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Antimicrob Agents Chemother. 2009 Oct;53(10):4080-5. doi: 10.1128/AAC.00088-09. Epub 2009 Aug 3.

The proteasome inhibitor epoxomicin has potent Plasmodium falciparum gametocytocidal activity.

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Department of Biology, Loyola University Chicago, Chicago, IL 60626, USA.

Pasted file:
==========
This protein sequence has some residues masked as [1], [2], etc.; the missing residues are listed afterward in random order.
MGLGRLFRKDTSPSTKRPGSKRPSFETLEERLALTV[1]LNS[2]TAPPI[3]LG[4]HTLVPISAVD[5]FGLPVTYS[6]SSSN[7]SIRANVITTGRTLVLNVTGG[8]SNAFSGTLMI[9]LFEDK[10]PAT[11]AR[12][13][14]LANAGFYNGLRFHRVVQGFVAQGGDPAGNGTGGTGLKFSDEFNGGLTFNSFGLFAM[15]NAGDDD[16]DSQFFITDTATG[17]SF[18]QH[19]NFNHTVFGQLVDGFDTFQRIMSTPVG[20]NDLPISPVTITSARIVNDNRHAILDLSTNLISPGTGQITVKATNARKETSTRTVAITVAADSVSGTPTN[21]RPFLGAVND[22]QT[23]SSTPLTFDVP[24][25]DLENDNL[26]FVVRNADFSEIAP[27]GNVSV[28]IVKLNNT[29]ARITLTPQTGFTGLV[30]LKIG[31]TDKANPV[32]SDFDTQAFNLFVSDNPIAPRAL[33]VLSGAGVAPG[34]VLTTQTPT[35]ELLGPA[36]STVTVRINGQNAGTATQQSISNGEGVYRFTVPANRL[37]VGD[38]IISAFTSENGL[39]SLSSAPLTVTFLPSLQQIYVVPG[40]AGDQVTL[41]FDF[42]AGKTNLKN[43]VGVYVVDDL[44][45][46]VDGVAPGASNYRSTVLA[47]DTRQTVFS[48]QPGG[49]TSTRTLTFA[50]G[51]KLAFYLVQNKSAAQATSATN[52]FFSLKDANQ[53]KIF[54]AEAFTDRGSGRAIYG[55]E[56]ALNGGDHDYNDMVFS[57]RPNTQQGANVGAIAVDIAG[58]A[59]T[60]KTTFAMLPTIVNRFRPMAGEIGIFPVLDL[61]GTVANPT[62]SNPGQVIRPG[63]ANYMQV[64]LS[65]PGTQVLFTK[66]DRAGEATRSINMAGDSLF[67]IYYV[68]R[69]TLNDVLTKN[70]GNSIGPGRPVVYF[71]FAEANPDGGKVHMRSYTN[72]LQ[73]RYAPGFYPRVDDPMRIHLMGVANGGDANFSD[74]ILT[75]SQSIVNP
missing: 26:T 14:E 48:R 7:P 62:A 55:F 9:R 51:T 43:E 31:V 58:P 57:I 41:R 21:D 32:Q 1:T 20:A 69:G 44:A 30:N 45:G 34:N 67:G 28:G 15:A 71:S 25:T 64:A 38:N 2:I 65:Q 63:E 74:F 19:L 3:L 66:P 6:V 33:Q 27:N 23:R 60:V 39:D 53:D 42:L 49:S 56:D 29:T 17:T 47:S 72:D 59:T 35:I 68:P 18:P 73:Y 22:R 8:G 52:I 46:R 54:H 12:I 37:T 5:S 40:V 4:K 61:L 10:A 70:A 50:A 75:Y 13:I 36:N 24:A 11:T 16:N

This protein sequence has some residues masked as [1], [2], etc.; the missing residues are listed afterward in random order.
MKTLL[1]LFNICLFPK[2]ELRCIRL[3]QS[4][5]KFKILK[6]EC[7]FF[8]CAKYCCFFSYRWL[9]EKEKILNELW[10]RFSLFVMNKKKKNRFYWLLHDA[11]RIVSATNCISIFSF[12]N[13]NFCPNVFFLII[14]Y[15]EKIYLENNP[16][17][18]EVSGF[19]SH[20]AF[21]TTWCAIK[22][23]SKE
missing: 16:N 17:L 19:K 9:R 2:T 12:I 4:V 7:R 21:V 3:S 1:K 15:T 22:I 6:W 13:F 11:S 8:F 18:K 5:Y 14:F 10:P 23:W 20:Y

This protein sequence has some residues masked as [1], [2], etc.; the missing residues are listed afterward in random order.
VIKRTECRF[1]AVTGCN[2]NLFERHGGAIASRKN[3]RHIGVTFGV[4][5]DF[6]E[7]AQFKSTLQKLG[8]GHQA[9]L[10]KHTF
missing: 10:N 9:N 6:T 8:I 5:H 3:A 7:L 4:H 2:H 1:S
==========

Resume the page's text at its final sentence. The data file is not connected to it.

Malaria continues to be a major global health problem, but only a limited arsenal of effective drugs is available. None of the antimalarial compounds commonly used clinically kill mature gametocytes, which is the form of the parasite that is responsible for malaria transmission. The parasite that causes the most virulent human malaria, Plasmodium falciparum, has a 48-h asexual cycle, while complete sexual differentiation takes 10 to 12 days. Once mature, stage V gametocytes circulate in the peripheral blood and can be transmitted for more than a week. Consequently, if chemotherapy does not eliminate gametocytes, an individual continues to be infectious for several weeks after the clearance of asexual parasites. The work reported here demonstrates that nanomolar concentrations of the proteasome inhibitor epoxomicin effectively kill all stages of intraerythrocytic parasites but do not affect the viability of human or mouse cell lines. Twenty-four hours after treatment with 100 nM epoxomicin, the total parasitemia decreased by 78%, asexual parasites decreased by 86%, and gametocytes decreased by 77%. Seventy-two hours after treatment, no viable parasites remained in the 100 or 10 nM treatment group. Epoxomicin also blocked oocyst production in the mosquito midgut. In contrast, the cysteine protease inhibitors epoxysuccinyl-L-leucylamido-3-methyl-butane ethyl ester and N-acetyl-L-leucyl-L-leucyl-L-methioninal blocked hemoglobin digestion in early gametocytes but had no effect on later stages. Moreover, once the cysteine protease inhibitor was removed, sexual differentiation resumed. These findings provide strong support for the further development of proteasome inhibitors as antimalaria agents that are effective against asexual, sexual, and mosquito midgut stages of P. falciparum.

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